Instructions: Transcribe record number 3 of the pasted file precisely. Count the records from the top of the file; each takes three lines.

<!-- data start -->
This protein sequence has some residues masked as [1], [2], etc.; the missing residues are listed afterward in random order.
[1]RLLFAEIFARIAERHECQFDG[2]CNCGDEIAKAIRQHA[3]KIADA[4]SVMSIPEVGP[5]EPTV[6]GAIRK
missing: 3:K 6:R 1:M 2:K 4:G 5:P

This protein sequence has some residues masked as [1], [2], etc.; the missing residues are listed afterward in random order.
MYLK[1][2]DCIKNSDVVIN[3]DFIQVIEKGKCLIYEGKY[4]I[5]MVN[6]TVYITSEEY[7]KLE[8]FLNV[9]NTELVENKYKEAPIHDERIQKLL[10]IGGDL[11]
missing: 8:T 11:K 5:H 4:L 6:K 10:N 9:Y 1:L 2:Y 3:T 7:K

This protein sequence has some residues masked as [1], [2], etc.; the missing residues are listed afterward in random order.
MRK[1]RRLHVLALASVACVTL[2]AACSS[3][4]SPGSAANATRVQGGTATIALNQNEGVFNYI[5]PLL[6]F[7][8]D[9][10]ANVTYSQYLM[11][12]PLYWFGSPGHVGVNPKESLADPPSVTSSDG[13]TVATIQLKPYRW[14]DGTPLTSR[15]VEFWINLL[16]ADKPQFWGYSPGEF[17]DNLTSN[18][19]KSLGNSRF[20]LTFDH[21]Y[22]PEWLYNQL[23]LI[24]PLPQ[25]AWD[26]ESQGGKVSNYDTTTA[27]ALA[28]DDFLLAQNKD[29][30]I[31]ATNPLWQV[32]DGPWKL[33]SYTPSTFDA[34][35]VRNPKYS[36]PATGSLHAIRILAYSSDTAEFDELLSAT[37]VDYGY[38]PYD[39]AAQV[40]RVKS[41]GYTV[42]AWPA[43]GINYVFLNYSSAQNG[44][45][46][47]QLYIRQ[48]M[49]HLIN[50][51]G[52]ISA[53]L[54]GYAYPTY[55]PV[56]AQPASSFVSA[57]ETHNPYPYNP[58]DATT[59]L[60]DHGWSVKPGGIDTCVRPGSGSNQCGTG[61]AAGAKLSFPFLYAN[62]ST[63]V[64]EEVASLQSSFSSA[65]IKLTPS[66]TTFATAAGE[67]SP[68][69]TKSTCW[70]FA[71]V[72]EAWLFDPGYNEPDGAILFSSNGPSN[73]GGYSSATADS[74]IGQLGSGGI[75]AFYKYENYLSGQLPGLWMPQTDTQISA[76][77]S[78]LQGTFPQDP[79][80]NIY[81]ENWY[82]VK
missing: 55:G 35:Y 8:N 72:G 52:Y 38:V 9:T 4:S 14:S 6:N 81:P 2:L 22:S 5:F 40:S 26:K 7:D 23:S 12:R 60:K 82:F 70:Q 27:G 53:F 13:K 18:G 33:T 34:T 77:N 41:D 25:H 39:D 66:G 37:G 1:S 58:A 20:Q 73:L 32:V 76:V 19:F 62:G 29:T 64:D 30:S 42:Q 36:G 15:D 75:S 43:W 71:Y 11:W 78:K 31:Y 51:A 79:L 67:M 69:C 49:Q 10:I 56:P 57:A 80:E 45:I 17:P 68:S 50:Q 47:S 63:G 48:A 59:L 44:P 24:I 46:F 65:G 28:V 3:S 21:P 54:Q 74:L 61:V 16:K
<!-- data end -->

This protein sequence has some residues masked as [1], [2], etc.; the missing residues are listed afterward in random order.
MRK[1]RRLHVLALASVACVTL[2]AACSS[3][4]SPGSAANATRVQGGTATIALNQNEGVFNYI[5]PLL[6]F[7][8]D[9][10]ANVTYSQYLM[11][12]PLYWFGSPGHVGVNPKESLADPPSVTSSDG[13]TVATIQLKPYRW[14]DGTPLTSR[15]VEFWINLL[16]ADKPQFWGYSPGEF[17]DNLTSN[18][19]KSLGNSRF[20]LTFDH[21]Y[22]PEWLYNQL[23]LI[24]PLPQ[25]AWD[26]ESQGGKVSNYDTTTA[27]ALA[28]DDFLLAQNKD[29][30]I[31]ATNPLWQV[32]DGPWKL[33]SYTPSTFDA[34][35]VRNPKYS[36]PATGSLHAIRILAYSSDTAEFDELLSAT[37]VDYGY[38]PYD[39]AAQV[40]RVKS[41]GYTV[42]AWPA[43]GINYVFLNYSSAQNG[44][45][46][47]QLYIRQ[48]M[49]HLIN[50][51]G[52]ISA[53]L[54]GYAYPTY[55]PV[56]AQPASSFVSA[57]ETHNPYPYNP[58]DATT[59]L[60]DHGWSVKPGGIDTCVRPGSGSNQCGTG[61]AAGAKLSFPFLYAN[62]ST[63]V[64]EEVASLQSSFSSA[65]IKLTPS[66]TTFATAAGE[67]SP[68][69]TKSTCW[70]FA[71]V[72]EAWLFDPGYNEPDGAILFSSNGPSN[73]GGYSSATADS[74]IGQLGSGGI[75]AFYKYENYLSGQLPGLWMPQTDTQISA[76][77]S[78]LQGTFPQDP[79][80]NIY[81]ENWY[82]VK
missing: 55:G 35:Y 8:N 72:G 52:Y 38:V 9:T 4:S 14:S 6:N 81:P 2:L 22:S 5:F 40:S 26:K 7:D 23:S 12:R 60:K 82:F 70:Q 27:G 53:F 13:K 18:G 33:T 34:T 77:N 41:D 25:H 39:D 66:G 37:G 1:S 58:A 20:Q 73:L 32:V 76:V 19:F 62:G 29:T 64:D 30:S 42:Q 36:G 15:D 75:S 43:W 71:Y 11:W 78:K 31:Y 51:A 79:L 67:M 69:C 49:Q 10:I 56:P 57:A 80:E 45:I 17:P 68:S 50:Q 47:S 63:G 48:A 59:L 44:P 24:I 46:F 65:G 28:V 3:S 21:P 54:Q 74:L 61:V 16:K